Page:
Rados Block Device merged for 2.6.37
The Linux kernel merge window is open for v2.6.37, and RBD (rados block device) has finally been merged. RBD lets you create a block device in Linux that is striped over objects stored in a Ceph distributed object store. This basic approach gives you some nice features:
- “thin provisioning” — space isn’t used in the cluster until you write to it
- reliable — data objects are replicated by Ceph, so no single node failure (besides the mounting host) will take out the device
- scalable — the device can be arbitrarily sized (and resized)
- snapshots — RBD supports read-only named snapshots (and rollback)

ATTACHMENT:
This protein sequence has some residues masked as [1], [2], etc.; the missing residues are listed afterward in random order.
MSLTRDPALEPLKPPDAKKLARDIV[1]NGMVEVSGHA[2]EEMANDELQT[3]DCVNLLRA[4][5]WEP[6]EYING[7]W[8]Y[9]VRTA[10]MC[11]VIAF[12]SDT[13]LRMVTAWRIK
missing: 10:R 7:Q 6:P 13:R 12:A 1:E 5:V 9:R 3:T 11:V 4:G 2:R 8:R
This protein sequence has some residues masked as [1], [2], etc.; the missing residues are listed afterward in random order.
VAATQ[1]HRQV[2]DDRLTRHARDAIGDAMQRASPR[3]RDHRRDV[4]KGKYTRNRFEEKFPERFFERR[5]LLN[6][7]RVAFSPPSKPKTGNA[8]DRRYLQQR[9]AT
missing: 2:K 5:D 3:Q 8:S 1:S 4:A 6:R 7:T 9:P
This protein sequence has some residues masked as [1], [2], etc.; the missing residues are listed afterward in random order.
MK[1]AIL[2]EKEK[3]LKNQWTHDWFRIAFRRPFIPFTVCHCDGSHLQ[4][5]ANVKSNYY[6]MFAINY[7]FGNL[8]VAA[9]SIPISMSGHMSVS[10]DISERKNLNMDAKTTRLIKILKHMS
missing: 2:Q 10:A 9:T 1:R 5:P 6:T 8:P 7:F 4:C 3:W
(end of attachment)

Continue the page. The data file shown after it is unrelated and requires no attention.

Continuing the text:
One of the nice things about the kernel implementation is that there is relatively little new code; mostly it just reuses the infrastructure already in place for the Ceph file system. The biggest change is a code refactor that moves much of the old ceph module (fs/ceph) into libceph, which includes the networking layer and interaction with the cluster monitor and OSDs (now in net/ceph). The new rbd module (drivers/block/rbd.c) uses only libceph. One consequence of this refactor is that the ceph-client-standalone.git repository (which includes just the backported module source, allowing you to build ceph and rbd against older kernels) has been reorganized to contain three separate modules. The new RBD code is currently found in the unstable and unstable-backport branches of ceph-client-standalone.git, and the unstable branch of ceph-client.git.
There is also a new(ish) command line tool rbd that is used for creating and manipulating images (block devices) within the cluster.
For more information about using RBD, see http://ceph.newdream.net/wiki/Rbd.